The Worst-Smelling Flowers
1. Titan Arum
Scientific name: Amorphophallus titanium
Titan arum is a bit like magnolias in that they’re both statement pieces. It’s also similar to jasmine in that it grows tall. But that’s where the similarities end. Titan arum grows nearly 10 feet tall and has an inverted umbrella-like appearance. The spathe is a mix of green and cream on the outside and the inside is dark purple, almost crimson. The spadix emerges from the center, tall and proud, somewhat yellowish and brown. Just as loud as it is in appearance, titan arum has a scent that lingers like an unwanted guest. A guest that died. In your basement. The smell is compared to that of rotting flesh and though wildly unpleasant, it serves a purpose. It attracts pollinators, which ensures its continued survival.
2. Western Skunk Cabbage
Scientific name: Lysichiton americanus
Western skunk cabbage is yellow and bright green. During the spring, it flowers from a single stalk, spreading around the spadix appearing almost like the skin of a lemon. At first glance, the spadix looks like a head of corn. The western skunk cabbage certainly has a well-identifying name. The aroma that emanates from it is skunk-like, sometimes reminiscent of rotting meat. Like the titan arum, this stink attracts pollinators. It also helps with keeping pests away, like raccoons and squirrels. Those who have edible gardens can make use of western skunk cabbage to protect their harvest.
3. Stinking Corpse Lily
Scientific name: Rafflesia arnoldii
The stinking corpse lily grows to about three feet in diameter and emanates an unpleasantly pungent scent. It is reddish-brown with whitish-pink freckles throughout. This odorous plant also has five large petals and is similar to fungi. It shares similarities with titan arum and western skunk cabbage in that it stinks of rotting flesh (there is a theme here!). It remains discreet until the time of blooming and doesn’t have any roots, stems, or leaves. In the center, there are spikes and though they must surely serve a purpose, researchers are unclear about what that purpose is.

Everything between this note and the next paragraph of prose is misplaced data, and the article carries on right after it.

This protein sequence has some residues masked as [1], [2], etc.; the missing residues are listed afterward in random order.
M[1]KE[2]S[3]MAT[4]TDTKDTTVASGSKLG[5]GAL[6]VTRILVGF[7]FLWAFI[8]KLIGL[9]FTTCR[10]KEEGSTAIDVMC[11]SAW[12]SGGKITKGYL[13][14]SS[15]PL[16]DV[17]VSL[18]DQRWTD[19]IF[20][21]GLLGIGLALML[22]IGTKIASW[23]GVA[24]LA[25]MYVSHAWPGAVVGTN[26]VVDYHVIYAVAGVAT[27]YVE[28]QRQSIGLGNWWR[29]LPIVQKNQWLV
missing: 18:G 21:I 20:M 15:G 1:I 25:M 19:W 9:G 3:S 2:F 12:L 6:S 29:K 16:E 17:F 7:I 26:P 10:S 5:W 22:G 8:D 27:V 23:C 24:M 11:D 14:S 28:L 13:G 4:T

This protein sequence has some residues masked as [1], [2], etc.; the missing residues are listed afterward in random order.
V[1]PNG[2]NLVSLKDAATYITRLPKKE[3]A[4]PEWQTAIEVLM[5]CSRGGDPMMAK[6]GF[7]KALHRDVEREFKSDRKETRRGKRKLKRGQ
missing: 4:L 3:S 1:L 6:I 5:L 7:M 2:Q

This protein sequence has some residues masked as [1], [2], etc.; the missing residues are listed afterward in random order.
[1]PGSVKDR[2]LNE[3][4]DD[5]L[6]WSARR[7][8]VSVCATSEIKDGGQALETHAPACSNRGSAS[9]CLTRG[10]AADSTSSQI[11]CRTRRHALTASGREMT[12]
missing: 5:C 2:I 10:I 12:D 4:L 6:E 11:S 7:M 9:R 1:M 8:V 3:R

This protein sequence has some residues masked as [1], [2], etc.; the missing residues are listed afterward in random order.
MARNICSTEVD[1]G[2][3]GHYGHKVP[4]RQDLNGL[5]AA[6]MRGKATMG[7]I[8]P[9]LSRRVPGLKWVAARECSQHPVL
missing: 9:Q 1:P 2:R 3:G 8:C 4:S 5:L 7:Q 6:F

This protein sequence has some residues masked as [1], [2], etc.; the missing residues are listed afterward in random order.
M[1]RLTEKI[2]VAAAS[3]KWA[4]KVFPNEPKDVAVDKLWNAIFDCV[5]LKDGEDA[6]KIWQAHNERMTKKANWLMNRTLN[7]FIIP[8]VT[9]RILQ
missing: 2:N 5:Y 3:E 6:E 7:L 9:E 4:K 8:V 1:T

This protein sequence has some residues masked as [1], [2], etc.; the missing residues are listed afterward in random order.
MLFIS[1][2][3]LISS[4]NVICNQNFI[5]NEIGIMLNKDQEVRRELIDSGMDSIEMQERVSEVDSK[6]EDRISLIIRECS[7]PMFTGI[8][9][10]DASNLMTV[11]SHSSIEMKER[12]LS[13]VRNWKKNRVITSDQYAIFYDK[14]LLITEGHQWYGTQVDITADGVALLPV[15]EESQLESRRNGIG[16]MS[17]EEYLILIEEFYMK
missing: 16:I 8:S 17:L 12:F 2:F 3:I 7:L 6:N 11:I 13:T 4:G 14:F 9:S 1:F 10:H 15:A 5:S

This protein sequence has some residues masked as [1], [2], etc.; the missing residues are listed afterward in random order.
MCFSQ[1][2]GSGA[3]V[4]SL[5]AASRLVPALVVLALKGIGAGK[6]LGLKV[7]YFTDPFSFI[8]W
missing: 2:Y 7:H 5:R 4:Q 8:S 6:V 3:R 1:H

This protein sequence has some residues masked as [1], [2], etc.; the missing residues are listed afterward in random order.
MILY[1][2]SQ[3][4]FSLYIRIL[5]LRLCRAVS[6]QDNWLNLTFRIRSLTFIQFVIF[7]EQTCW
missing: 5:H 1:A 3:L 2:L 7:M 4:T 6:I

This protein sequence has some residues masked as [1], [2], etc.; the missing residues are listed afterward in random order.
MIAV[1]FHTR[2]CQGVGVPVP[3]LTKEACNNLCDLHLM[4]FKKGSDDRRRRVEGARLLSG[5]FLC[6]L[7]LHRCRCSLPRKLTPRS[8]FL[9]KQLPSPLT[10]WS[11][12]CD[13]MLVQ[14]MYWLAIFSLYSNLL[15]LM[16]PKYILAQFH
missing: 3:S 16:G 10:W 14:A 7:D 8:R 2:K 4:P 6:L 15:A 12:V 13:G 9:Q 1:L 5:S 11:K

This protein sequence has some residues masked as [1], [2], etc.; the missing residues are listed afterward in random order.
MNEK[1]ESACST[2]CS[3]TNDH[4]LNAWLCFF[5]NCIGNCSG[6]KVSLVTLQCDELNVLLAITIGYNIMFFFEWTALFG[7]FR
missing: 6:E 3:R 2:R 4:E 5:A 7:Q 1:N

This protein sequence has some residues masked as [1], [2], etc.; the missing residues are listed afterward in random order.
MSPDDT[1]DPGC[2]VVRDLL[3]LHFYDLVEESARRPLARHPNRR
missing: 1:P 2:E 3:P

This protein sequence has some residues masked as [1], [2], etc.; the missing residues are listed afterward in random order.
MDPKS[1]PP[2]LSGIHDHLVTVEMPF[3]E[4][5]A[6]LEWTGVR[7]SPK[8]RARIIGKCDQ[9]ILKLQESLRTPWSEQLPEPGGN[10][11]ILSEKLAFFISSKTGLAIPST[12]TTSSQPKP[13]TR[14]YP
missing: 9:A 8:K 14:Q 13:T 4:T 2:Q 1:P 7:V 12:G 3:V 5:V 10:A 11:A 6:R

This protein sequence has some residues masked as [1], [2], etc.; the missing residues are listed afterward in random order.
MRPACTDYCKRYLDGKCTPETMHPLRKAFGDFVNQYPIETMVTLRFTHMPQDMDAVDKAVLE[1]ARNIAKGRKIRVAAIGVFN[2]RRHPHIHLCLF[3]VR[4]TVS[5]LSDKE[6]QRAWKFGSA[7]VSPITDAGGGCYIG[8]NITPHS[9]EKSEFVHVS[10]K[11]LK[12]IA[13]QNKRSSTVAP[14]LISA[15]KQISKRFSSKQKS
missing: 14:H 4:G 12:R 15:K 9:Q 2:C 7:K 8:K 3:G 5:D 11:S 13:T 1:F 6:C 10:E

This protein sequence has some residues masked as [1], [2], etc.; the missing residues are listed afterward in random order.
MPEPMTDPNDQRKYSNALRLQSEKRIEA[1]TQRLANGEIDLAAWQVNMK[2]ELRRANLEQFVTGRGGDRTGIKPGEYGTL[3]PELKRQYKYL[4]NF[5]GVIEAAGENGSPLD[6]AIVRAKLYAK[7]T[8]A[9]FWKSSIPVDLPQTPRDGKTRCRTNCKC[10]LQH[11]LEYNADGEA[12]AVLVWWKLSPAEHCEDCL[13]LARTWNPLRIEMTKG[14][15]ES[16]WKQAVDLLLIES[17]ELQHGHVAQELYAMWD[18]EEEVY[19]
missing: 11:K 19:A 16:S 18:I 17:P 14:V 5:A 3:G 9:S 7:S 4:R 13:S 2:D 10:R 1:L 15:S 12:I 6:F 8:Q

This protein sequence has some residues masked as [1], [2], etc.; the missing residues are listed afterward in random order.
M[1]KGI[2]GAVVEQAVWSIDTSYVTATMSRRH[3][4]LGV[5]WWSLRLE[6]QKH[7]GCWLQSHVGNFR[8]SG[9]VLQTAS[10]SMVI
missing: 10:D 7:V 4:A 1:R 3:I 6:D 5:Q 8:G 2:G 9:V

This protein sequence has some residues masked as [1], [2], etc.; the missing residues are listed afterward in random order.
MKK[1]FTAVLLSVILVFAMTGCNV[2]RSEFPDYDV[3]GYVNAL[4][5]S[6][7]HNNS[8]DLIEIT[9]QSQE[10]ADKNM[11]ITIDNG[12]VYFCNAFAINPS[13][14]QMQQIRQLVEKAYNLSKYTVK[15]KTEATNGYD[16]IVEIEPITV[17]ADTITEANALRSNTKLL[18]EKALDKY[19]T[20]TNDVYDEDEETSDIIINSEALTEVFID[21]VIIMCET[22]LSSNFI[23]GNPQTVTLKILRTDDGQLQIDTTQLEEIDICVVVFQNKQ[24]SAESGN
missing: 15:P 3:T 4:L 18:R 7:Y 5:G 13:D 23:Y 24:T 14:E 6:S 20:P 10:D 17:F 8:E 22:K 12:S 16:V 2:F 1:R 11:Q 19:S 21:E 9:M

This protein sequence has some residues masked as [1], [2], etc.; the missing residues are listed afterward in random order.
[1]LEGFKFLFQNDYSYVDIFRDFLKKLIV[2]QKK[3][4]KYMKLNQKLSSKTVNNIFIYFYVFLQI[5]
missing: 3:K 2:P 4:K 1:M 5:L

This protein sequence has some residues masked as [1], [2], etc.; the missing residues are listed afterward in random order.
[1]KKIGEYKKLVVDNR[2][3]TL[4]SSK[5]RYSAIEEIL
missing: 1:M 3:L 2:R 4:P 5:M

4. Stinking Root Parasite
Scientific name: Hydnora africana
The stinking root parasite also has an apt name. It’s native to South Africa and calls the earth its home. It grows underground while clinging to the roots of Euphorbia plants, which are tough and perennial. Inside the bright red stinking root parasite are little surprises in the form of black beetles, which are naturally attracted to its scent. The flower has small hairs that point downward and trap the black beetles; however, when it unfolds, it releases them. The odor that emanates from the stinking root parasite is not rotting flesh like you may have guessed. Rather, the stench is more like manure.
5. Carrion Flower
Scientific name: Stapelia
The carrion flower brings us back to the smell of rotting flesh. It looks like a tired starfish that has reached the end of its rope. The star shape, when positioned correctly, mimics a head and limbs. The five petals hang down loosely, the way you would look if you fell back onto a couch, exhausted, your limbs lifelessly draping over it. Inside, the flower is a bit yellow, reddish, and purple and it’s hairy throughout. The odor attracts pollinators, and it serves as a nest for their eggs.
The photo featured at the top of this post is © guentermanaus/Shutterstock.com